Day out: Corinium Museum

12 Jan

We’re spoiled for history here in the West Midlands.  Probably all of the UK is spoiled for history, fine, yes, all right, but I feel particularly luxurious in thousands of years of history, art, architecture, or even just plain dirt which just lazes around us waiting to be tripped over and admired.  Without giving it any more thought than “I heard this was cool” we made our way down to the Corinium Museum in Cirencester one weekend day, and I promptly fell in to an amazed drooling history coma.  (Did I mention I have a minor in classics and a major in medieval and renaissance studies?  Living here is like being on crack.)

The museum building itself is understated, and fits in gently with the old cotswold buildings surrounding it in Cirencester.  (How do you pronounce Cirencester?  “Just as it looks” I was told.  Yeah, right.  It’s: Siren-sesster)

The museum is online and — SUGAR HONEY ICED TEA — so is nearly the entire collection.  So that means if you are wandering along visiting the galleries — ladeedah — and turn a corner and are gobsmacked by a rather fabulous Orpheus Mosaic, which you studied in college and you are so shocked you can only take crappy photos:

… Then you can just look it up later online.


That’s not normal.

The information about daily living among the Celt tribes in the area — like the Dobunni —  and the day-to-day discipline and brutality of the Roman army were fairly lively and certainly created an emotional response.  History alive!  Also, horses in hallways!

Who would like some lovely fermented fish sauce?  Anyone?  Anyone?

Seriously, there is an exhibit letting you sniff mystery foodstuffs.  Don’t do it.

Take a stroll in the small Roman garden.  It’s no Getty Villa, but it does have the advantage of authentic placement.

The museum is hugely child friendly.  There are games and puzzles everywhere, mutlimedia displays and plenty to touch and do … even this happy corner for reading and playing.

Fancy a game of Tabula?

My kids spent almost an hour reading, listening, and watching the movies in this display of roman tomstones.

He’s less than the size of a penny.

Of course I was fond of this sweetly breastfeeding mother and child:

Moving on from the Roman Britain area of the museum, there’s still so much to see.

Corpses.  You know how I love corpses.  This is a wealthy Anglo-Saxons lady, buried in Butler’s Field, Lechlade — and part of a fantastic exhibit complete with amazing computer models and gobs of living-history details.

The museum moves on through wool trade and monasteries and even to the Civil War and this hoard of coins — one of the ‘Ten Treasures‘ of the museum.  My kids are convinced if they can kick over the right stone in the right spot, they’ll be rich.

There’s too much amazingness at the museum to capture it, so I didn’t try — I spent most of the day dazedly wandering from object to object — when I wasn’t chasing down my completely engaged children.   A day spent walking through 2000 years of history, all focused on one small corner of the world and the rise and fall of people who lived there — what could be better?


8 Responses to “Day out: Corinium Museum”

  1. Sarah January 12, 2012 at 11:33 am #

    I swear to you, you are going to start bumping into me and my family in these places, to which you will query, “Oh! Hello! How did you hear about this [place/museum/park]?” to which I will respond, “Oh, just from some blog I read. It’s written by this amazing, funny, quirky, delicious woman I once knew. Well, er…. I don’t know if she’s delicious, by MY GAWD, woman, you sure SMELL delicious! What were you cooking today?!”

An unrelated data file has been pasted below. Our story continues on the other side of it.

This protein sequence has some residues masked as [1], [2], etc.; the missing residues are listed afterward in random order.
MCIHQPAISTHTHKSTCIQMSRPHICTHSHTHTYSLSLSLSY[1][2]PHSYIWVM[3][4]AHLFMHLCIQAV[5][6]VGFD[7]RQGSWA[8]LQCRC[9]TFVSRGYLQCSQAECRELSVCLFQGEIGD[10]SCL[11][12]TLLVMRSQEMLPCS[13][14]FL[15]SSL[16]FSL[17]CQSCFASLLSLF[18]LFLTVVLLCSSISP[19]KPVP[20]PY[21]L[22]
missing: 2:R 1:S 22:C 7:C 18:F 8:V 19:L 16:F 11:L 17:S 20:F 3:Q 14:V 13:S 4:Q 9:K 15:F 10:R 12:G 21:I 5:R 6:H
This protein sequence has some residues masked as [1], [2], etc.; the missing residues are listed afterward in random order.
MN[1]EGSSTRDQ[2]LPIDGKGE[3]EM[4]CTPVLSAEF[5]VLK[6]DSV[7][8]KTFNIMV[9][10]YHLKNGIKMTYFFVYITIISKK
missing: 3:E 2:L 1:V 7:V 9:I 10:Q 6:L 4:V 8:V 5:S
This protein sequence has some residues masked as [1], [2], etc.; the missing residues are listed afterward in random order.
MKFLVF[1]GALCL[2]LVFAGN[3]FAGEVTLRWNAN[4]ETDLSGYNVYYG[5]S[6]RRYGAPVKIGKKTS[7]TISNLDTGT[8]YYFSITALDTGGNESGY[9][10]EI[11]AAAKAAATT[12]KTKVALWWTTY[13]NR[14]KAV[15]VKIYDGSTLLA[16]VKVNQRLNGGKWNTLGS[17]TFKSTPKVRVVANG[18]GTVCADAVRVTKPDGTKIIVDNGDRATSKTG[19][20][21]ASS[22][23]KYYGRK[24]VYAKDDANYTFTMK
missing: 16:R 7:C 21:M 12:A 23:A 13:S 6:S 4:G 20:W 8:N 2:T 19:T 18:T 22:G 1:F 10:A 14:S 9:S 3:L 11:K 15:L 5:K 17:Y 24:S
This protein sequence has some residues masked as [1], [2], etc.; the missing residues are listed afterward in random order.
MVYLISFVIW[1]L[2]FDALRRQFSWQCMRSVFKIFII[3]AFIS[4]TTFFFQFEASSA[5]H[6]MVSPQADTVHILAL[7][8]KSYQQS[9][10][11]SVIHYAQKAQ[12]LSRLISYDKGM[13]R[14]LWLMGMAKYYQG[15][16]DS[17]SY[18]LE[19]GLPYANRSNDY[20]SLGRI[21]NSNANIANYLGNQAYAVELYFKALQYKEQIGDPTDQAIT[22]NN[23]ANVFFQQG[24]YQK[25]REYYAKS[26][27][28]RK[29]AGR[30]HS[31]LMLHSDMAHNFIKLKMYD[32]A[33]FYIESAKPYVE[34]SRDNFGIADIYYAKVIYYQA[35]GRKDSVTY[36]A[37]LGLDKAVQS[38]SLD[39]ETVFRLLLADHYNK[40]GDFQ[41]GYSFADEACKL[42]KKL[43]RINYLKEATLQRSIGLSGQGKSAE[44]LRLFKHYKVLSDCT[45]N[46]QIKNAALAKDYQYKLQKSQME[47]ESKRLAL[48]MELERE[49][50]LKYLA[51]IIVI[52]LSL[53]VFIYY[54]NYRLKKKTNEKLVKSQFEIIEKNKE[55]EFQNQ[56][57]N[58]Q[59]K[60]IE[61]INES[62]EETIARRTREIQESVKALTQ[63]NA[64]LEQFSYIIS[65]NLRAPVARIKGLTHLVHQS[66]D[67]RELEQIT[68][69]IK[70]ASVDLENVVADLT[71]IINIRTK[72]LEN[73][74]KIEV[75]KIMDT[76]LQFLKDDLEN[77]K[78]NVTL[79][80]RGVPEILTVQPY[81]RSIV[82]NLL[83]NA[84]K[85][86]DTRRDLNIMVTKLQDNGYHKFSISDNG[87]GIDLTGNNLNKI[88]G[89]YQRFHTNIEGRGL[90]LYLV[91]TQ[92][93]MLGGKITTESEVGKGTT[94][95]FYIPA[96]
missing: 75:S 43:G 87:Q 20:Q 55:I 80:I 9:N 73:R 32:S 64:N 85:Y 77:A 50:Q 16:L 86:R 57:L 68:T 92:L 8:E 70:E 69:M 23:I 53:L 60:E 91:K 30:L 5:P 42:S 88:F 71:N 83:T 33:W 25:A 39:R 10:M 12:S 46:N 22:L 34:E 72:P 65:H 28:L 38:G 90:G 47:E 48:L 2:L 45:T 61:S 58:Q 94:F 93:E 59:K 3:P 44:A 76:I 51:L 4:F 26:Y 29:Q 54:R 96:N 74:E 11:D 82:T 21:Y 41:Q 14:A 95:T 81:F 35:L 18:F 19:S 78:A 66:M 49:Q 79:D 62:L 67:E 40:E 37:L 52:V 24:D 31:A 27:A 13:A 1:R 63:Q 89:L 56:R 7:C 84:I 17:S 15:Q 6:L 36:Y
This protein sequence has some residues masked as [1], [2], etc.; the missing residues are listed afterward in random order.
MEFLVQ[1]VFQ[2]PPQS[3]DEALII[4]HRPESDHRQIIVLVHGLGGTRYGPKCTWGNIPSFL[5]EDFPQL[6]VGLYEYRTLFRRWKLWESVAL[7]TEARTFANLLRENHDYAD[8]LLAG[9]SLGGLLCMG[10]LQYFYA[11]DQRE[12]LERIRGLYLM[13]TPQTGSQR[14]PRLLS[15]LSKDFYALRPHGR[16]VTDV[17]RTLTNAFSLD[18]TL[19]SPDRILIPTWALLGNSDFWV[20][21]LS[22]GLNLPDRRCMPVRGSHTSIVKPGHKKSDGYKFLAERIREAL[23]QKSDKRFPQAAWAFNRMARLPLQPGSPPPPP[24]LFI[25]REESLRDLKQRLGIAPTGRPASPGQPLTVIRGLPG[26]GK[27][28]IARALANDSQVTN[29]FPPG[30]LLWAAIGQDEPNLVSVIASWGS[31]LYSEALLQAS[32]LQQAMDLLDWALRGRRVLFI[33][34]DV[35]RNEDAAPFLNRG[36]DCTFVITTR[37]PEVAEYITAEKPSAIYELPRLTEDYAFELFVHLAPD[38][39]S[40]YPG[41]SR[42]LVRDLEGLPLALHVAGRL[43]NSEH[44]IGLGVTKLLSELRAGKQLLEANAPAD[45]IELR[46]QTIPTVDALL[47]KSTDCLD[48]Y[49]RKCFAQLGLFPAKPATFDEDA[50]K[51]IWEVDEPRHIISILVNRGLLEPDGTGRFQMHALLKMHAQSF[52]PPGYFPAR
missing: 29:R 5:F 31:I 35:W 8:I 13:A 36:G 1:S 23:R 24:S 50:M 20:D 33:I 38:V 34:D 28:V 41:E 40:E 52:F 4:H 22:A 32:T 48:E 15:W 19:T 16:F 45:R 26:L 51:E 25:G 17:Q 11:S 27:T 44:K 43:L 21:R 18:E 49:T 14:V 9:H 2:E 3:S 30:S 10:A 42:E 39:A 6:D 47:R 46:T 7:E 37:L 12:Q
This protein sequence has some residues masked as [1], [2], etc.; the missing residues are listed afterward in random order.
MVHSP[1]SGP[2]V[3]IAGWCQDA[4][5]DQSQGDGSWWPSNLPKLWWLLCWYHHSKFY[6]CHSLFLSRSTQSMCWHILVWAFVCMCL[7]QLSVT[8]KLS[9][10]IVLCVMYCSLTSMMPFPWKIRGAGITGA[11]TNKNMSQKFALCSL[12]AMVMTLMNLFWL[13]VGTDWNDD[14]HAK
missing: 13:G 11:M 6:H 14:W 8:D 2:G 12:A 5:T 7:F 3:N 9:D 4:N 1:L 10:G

Promise me you’ll venture to Fountains Abbey and Avebury one day and write about them. They are two of my most favorite-est places yet. But I haven’t seen nearly as much as you have.

    • Monique January 13, 2012 at 11:59 am #

      I will go anywhere you recommend, and if you ever see someone with a pink camera taking photos of ridiculous things and saying ‘look children, corpses!’ you’ll know it’s me. You’re a good bit of my inspiration, I seem to remember you have some great touring photos. 😉 And fabulous baked goods of your own.

  2. Zazzy January 12, 2012 at 11:29 pm #

    I want to come live there for a few years. It sounds like such an incredible place with so much history to explore. I don’t think you can get to know a place by just visiting so I’m just going to have to move there.

    • Monique January 13, 2012 at 11:47 am #

      lol, yes, come on over! It is gorgeous. I sometimes wonder how I can manage to drive around without being too distracted by ruins and palaces and churches … and sweet shops and tea rooms. 😉 No deserts though, and no vast wide spaces. Plenty to love and plenty to miss.

  3. Jenny January 13, 2012 at 11:49 pm #

    This is one of the things I love most about living in the UK- so much amazing history everywhere! Glad to have found your blog.

    • Monique January 16, 2012 at 9:58 pm #

      Welcome Jenny and hello!


  1. Day out: Chedworth Roman Villa « Crumpets in Camelot - March 30, 2012

    […] down to examine it, seventeen hundred years ago or so.  Maybe she came with her parents from Corinium for a long spring break vacation with friends […]

  2. Cotswold Winter « Crumpets in Camelot - December 14, 2012

    […] Corinium Museum is a big hit with my kids, but we’ve been a bit too frequently, I […]

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